An upcoming panelist who is embroiled in a discrimination lawsuit.
Loretta “Lori” Alf, the defendant and former Penn Medicine patient and ambassador, will speak alongside Biden and Penn President Amy Gutmann at the Feb. 28 forum in Irvine Auditorium, “A Formidable Foe: Cancer in the 21st Century,” which is part of the David and Lyn Silfen University Forum series.
On Feb. 9, Gutmann sent an email to all University undergraduates inviting them to the forum.
Alf, who owns an ice rink in Florida, had allegedly made a series of racist remarks against a young Iraqi-American skater, Hyaat Aldahwi, that culminated in her banning the athlete in January 2013, according to court documents. The complaint was filed two years later by Aldahwi’s mother Angela on her daughter’s behalf.
The lawsuit, where Alf has been accused of inflicting emotional distress and discriminating against Aldahwi due to “ancestry/national origin/ethnicity discrimination,” was by The Palm Beach Post.
Along with her husband Christopher, Alf is the owner of Palm Beach Ice Works, the ice rink in Florida where the younger Aldahwi had trained for nearly half a year before getting banned. In late December 2012, Alf discovered Aldahwi was Iraqi-American and that she wanted to eventually skate for an Iraqi national ice skating team, including, perhaps, in the Winter Olympics, according to court records.
The Aldahwis claim that Alf declared that no Iraqi would be allowed to skate at her rink. At a later incident in early January, Alf allegedly said “there won’t ever be an Iraqi skater at the Olympics — over my dead body,” according to the Aldahwis’ suit.
The suit also asserts that Alf referred to the family as “towel heads” and “Iraqi f**king c**ts” and that Aldahwi suffered from emotional disturbance due to the abuse.
Alf and her lawyers dispute these claims.
According to court documents, Alf’s attorneys said Aldahwi cannot claim national origin discrimination as she “has failed to allege that she is of a particular race or national origin” and that the supposed allegations do not meet the necessary level of “outrageous conduct” to warrant intentional emotional distress in the eyes of the law.
According to the suit, Alf worried about a conflict of interest that could arise by having an Iraqi dual citizen skating in her rink as she also serves as a board member for National Air Cargo Holdings, Inc., a defense contractor which frequently does business in Iraq. Her husband is also the founder and president of National Air Cargo.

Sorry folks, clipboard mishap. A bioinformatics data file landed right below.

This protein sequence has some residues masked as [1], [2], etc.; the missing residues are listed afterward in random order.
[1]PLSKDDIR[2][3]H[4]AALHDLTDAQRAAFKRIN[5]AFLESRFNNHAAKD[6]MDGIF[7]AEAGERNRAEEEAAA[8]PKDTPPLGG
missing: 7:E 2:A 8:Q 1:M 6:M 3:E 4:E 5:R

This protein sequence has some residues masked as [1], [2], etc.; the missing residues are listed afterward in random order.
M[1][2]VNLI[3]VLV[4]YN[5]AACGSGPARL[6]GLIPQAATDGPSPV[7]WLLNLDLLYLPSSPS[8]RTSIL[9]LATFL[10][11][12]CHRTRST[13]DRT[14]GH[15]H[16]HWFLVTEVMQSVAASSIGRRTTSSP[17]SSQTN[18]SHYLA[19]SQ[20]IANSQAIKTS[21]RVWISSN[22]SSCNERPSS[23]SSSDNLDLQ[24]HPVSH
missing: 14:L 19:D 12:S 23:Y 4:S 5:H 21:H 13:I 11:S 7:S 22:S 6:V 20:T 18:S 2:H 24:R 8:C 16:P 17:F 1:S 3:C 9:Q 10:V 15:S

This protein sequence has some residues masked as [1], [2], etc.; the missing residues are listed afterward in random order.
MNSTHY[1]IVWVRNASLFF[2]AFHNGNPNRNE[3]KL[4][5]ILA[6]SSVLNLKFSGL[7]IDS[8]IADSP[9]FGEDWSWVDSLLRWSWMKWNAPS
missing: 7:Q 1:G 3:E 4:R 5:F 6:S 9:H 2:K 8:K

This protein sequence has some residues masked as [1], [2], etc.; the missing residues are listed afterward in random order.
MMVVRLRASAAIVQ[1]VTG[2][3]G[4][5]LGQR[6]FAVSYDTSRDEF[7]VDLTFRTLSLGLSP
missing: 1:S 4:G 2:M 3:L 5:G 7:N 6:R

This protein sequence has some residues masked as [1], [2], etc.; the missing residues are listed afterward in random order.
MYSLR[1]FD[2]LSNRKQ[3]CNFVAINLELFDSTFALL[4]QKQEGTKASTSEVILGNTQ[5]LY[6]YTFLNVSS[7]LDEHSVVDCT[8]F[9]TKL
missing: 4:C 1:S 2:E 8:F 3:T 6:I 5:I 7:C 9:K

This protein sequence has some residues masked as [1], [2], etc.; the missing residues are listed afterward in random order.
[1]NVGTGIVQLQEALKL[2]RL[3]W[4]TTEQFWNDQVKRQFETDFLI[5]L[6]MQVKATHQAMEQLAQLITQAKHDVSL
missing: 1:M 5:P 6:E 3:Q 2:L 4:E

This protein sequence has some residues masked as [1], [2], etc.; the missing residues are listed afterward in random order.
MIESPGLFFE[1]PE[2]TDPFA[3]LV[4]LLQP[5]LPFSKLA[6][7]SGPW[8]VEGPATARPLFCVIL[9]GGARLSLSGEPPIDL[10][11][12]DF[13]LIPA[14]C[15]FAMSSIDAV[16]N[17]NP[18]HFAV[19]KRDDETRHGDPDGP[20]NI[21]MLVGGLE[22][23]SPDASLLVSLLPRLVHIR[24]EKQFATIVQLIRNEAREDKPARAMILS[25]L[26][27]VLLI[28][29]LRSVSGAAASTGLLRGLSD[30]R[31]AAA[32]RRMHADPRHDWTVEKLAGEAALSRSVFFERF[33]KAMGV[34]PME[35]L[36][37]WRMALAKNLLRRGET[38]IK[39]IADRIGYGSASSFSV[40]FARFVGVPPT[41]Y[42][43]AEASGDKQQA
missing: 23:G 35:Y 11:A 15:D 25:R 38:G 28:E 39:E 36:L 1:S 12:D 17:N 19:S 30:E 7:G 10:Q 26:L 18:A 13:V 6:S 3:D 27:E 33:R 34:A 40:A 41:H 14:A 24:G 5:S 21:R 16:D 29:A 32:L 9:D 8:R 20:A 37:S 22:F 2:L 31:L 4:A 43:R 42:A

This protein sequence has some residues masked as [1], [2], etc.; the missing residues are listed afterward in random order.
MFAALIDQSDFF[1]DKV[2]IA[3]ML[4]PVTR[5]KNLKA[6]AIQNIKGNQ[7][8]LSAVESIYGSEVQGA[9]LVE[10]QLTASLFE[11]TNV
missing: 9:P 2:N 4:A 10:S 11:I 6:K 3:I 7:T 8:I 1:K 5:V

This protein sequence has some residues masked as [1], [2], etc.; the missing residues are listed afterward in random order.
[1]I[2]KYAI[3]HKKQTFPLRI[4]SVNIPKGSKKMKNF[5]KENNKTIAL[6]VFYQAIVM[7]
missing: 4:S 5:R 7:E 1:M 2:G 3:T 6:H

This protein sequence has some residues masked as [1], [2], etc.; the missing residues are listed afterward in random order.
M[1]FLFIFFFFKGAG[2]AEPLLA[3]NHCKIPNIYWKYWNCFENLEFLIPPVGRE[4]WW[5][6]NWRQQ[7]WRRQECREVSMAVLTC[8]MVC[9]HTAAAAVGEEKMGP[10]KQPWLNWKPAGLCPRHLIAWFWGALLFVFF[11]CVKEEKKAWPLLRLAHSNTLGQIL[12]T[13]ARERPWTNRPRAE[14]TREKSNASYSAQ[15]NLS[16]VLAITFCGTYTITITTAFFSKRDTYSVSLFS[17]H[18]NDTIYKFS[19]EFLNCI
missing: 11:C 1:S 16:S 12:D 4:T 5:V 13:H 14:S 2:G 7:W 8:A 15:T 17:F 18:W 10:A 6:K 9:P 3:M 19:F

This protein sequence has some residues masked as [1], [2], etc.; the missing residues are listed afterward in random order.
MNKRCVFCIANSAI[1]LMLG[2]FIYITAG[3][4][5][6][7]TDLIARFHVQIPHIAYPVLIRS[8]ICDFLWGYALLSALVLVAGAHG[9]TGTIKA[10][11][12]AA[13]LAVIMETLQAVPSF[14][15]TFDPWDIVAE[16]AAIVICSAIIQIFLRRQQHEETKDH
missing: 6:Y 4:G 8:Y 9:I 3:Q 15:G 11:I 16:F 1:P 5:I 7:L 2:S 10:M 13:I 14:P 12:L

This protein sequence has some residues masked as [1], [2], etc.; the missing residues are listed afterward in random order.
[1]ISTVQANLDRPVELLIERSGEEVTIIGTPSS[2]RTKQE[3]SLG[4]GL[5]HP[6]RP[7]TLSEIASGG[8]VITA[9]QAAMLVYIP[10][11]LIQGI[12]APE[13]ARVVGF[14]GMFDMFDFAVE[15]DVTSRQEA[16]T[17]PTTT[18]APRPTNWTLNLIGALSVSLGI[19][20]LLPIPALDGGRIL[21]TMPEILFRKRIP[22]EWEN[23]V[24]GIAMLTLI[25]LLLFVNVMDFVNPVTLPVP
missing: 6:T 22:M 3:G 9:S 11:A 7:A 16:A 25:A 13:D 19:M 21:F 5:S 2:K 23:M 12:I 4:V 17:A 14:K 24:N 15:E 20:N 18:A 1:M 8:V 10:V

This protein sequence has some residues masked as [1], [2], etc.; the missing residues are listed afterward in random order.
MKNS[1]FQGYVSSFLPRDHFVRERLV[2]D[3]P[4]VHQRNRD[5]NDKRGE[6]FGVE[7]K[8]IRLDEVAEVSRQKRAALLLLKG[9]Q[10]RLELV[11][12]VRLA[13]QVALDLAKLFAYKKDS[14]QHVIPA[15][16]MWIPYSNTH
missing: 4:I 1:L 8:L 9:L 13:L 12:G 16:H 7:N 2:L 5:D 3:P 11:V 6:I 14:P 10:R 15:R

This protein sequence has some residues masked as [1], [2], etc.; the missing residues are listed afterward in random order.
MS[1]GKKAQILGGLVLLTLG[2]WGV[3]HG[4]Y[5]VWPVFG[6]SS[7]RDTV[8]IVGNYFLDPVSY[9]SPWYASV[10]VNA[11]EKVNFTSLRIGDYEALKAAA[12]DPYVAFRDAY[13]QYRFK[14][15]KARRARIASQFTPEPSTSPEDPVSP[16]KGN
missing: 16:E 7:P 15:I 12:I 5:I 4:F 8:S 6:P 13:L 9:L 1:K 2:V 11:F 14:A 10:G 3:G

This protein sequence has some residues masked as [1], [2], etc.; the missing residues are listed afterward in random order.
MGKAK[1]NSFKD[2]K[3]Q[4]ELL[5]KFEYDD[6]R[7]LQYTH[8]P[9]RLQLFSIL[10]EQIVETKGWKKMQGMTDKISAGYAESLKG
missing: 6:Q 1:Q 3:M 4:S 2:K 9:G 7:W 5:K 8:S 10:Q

Alf’s current attorney, Paul Ranis, that “we deny we ever said those things — we believe when the truth comes out, we will prevail on all the claims.” Ranis did not respond to The Daily Pennsylvanian’s request for comment.
“Ms. Alf is a patient at Penn Medicine who has benefited from an innovative cancer therapy developed here at Penn,” said Susan Phillips, a spokesperson for Penn Medicine. “Our only focus is maintaining her health.”
Alf first became associated with Penn Medicine in 2014. Alf’s blood cancer was characterized as refractory, meaning she was no longer responding to treatment. Unwilling to accept this diagnosis, she entered a clinical trial with the Perelman School of Medicine in 2014.
Directed by a team of researchers under medical professor Carl June, who is also speaking at the cancer forum, the clinical trial sought to defend her body from myeloma using immunotherapy.
The treatment consisted of transforming T cells in the blood with a specific protein, essentially transforming some of Alf’s own white blood cells to track and eliminate the cancerous cells in her body.
Within a few months Alf was cancer free. Since her recovery, she has become a spokesperson for immunotherapy treatment.
Alf will speak alongside other featured panelists including Otis Brawley, the chief medical officer for the American Cancer Society. The forum is currently sold out but will feature a live stream.
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